Anirbal Basu of Sage Policy Group, ULI Washington’s perennial favorite in making economics interesting, kicked off this year’s highly successful Trends conference with an overview of the global, national, and regional economy. His verdict: rosy in the near term, challenging further out.
Why? To begin with, the global economy is weak. The world’s economy grew at a rate of just 3.1 percent last year – the slowest since the beginning of post-recession recovery, and below the projected rate of 3.5 percent. Advanced economies showed particularly slow growth, with Europe at 1.7 percent, Japan at 1.2 percent, Canada at 1.9 and the US at 2.3.
An even bigger disappointment, Basu went on, has been slower than expected economic growth in many developing countries, including Brazil at just above zero percent this year, and Russia in recession. China’s projected 2017 growth rate of 6.6 percent may sound good, but it’s the worst in three decades.
Driving this trend is world demography. Population growth is exploding in countries with the least output per capita, Basu explained. Nigeria’s 2015 population of 182 million could soar to nearly 400 million by 2050, surpassing the population of the entire US. Meanwhile, China, Germany, Russia and Japan are expected to lose population over the same time period. In the US, the average replacement rate of 1.87 children per woman is high by global standards for advanced countries.
To add to the people problem, global debt today stands at $152 trillion, twice that of the year 2000, representing 225 percent of global GDP, with two thirds owned by the private sector. The need to spend so much on debt service will continue to affect global growth. At the same time, commodity prices have collapsed; oil, for example, has dropped from $147 per barrel in 2008 to about $50 today.
Despite these global headwinds, the US economy has been expanding at an average rate of 2.1 percent annually since 2009, driven in large part by consumer spending. Unemployment is low, and with only 63 percent of the adult population in the labor force, it is difficult to fill many jobs. Even business investment, which has lagged in a disappointing manner, picked up in the fourth quarter of 2016 with business confidence attributed to the election.
Drilling down to the local level, Basu noted that the Washington, DC metropolitan area economy grew by only 1.6 percent between March 2016 and March 2917, placing it 18th on the list of the strongest metros; Atlanta leads the nation with a 3.9 percent annual growth rate. Architecture billings had a bump in December 2016, “as if a real estate developer had been elected president,” said the speaker jokingly.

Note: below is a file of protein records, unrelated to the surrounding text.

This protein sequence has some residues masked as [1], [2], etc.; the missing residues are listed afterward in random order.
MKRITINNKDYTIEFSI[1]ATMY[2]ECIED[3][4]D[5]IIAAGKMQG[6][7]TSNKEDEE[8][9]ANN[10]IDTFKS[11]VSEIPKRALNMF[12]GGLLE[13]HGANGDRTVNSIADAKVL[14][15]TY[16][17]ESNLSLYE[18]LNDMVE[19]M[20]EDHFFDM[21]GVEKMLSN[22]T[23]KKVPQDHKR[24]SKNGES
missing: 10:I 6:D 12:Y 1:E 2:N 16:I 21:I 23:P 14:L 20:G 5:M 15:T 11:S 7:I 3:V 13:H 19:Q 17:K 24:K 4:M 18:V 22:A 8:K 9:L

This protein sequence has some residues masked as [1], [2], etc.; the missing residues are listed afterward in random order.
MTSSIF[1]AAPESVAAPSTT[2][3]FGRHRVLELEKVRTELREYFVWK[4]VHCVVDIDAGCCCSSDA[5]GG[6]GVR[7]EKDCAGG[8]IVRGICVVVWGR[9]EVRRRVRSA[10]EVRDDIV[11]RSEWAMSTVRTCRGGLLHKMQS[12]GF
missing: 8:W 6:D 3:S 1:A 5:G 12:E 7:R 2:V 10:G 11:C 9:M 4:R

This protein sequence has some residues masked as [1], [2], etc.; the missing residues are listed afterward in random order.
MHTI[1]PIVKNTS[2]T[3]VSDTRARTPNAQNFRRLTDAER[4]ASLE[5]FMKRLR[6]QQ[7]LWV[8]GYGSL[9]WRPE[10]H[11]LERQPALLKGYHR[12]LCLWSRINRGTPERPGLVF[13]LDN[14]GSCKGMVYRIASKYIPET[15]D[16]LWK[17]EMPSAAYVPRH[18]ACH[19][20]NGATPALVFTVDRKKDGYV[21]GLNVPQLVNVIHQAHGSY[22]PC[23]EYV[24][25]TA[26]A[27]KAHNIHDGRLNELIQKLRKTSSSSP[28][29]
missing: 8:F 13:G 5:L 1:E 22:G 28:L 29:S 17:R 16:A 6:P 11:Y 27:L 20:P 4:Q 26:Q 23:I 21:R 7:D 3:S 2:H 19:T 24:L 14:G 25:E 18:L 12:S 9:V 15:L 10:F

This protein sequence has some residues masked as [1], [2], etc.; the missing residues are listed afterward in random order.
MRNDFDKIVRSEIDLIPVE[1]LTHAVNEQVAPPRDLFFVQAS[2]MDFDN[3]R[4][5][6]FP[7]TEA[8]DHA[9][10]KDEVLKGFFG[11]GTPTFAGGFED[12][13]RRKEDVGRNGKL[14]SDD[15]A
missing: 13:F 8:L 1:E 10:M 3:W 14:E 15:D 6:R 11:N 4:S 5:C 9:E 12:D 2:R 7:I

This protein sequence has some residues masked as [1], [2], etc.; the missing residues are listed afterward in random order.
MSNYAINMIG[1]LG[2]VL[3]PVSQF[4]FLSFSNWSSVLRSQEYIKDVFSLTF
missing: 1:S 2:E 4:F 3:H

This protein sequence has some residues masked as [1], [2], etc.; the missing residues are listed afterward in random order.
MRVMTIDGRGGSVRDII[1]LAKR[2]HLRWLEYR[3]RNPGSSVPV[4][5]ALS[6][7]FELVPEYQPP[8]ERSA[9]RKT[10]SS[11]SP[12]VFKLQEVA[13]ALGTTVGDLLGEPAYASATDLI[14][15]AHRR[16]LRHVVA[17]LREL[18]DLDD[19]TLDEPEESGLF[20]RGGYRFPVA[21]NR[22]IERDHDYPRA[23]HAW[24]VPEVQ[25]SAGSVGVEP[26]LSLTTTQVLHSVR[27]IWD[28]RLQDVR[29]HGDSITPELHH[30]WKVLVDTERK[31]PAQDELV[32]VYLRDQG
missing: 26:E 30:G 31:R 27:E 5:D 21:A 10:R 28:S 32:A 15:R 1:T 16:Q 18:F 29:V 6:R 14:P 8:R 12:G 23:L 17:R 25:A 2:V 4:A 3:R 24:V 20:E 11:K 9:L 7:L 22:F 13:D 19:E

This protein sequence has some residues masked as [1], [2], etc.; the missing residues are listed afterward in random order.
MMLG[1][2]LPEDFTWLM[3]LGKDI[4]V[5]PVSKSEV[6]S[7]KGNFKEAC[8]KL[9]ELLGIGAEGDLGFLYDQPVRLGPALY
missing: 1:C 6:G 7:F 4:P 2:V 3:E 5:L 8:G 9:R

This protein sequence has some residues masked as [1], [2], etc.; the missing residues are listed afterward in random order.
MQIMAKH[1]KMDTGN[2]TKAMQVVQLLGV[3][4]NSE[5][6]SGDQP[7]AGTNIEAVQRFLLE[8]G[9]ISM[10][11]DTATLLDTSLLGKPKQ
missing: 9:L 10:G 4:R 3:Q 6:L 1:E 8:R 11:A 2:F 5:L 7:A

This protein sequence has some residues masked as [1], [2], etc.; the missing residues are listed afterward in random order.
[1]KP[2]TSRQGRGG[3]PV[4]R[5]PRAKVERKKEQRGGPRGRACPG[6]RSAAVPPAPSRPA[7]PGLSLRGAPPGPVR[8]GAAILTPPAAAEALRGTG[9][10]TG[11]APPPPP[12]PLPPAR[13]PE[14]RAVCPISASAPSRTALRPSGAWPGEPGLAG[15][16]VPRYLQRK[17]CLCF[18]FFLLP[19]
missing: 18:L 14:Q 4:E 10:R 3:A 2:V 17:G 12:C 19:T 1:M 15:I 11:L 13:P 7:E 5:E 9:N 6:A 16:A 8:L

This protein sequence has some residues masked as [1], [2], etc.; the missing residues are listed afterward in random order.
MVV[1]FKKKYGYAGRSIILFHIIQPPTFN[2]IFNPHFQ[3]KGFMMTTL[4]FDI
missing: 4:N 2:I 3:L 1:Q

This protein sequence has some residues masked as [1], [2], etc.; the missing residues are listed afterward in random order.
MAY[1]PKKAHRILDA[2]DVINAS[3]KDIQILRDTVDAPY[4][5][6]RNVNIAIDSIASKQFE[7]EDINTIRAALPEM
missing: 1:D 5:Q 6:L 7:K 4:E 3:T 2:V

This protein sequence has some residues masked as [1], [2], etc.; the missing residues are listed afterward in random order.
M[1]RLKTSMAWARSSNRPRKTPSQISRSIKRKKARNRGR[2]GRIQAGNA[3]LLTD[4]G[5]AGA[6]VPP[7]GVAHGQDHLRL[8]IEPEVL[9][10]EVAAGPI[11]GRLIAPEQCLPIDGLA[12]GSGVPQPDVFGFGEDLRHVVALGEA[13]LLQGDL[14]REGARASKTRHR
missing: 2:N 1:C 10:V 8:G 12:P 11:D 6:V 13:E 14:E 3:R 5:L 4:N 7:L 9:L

While public spending on infrastructure is in the negative territory, the regional pace of office, hotel, and commercial construction is up 12 to 21 percent over the same time period. “My feeling about this is that the tail is wagging the dog; where else are offshore investors going to put their money?” commented Basu. “Developers may think that high commercial property values are due to scarcity, but the supply is likely to exceed demand and we will be overbuilt.” The one sector in which demand will likely outstrip supply, he went on, is housing, as millennials age into their 30’s and seek out larger homes for expanding families.
Global money will continue to pour into the US, and particularly into the Washington, DC region, as investors seek yield and safety, Basu predicted. This trend could create “bubbles” of oversupply in office, lodging, and multifamily real estate. Inflation and interest rates are on the rise. “Tax cuts – or at least the belief that they are on the way – should help see us through the short term,” Basu concluded. But long-term structural issues, including the national debt and entitlement funding, he warned, are likely to combine with rising interest rates to create serious challenges ahead even as the short-term situation improves.
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Anirban Basu , Sage Policy Group, Inc.
Anirban Basu, Chairman & Chief Executive Officer, Sage Policy Group, Inc.
Recap Written by Leslie Braunstein